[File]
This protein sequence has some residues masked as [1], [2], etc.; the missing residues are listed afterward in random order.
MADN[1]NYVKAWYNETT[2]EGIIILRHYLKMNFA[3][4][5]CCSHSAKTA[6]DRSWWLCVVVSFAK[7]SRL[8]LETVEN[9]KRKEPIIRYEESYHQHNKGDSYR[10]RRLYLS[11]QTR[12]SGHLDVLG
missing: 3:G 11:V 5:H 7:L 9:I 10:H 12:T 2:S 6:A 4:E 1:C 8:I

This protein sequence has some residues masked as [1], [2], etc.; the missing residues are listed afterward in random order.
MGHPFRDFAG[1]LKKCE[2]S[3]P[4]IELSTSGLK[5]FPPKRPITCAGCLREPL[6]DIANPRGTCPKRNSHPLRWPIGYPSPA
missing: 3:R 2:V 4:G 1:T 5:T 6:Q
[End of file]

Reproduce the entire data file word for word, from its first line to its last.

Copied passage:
This protein sequence has some residues masked as [1], [2], etc.; the missing residues are listed afterward in random order.
MADN[1]NYVKAWYNETT[2]EGIIILRHYLKMNFA[3][4][5]CCSHSAKTA[6]DRSWWLCVVVSFAK[7]SRL[8]LETVEN[9]KRKEPIIRYEESYHQHNKGDSYR[10]RRLYLS[11]QTR[12]SGHLDVLG
missing: 3:G 11:V 5:H 7:L 9:I 10:H 12:T 2:S 6:A 4:E 1:C 8:I

This protein sequence has some residues masked as [1], [2], etc.; the missing residues are listed afterward in random order.
MGHPFRDFAG[1]LKKCE[2]S[3]P[4]IELSTSGLK[5]FPPKRPITCAGCLREPL[6]DIANPRGTCPKRNSHPLRWPIGYPSPA
missing: 3:R 2:V 4:G 1:T 5:T 6:Q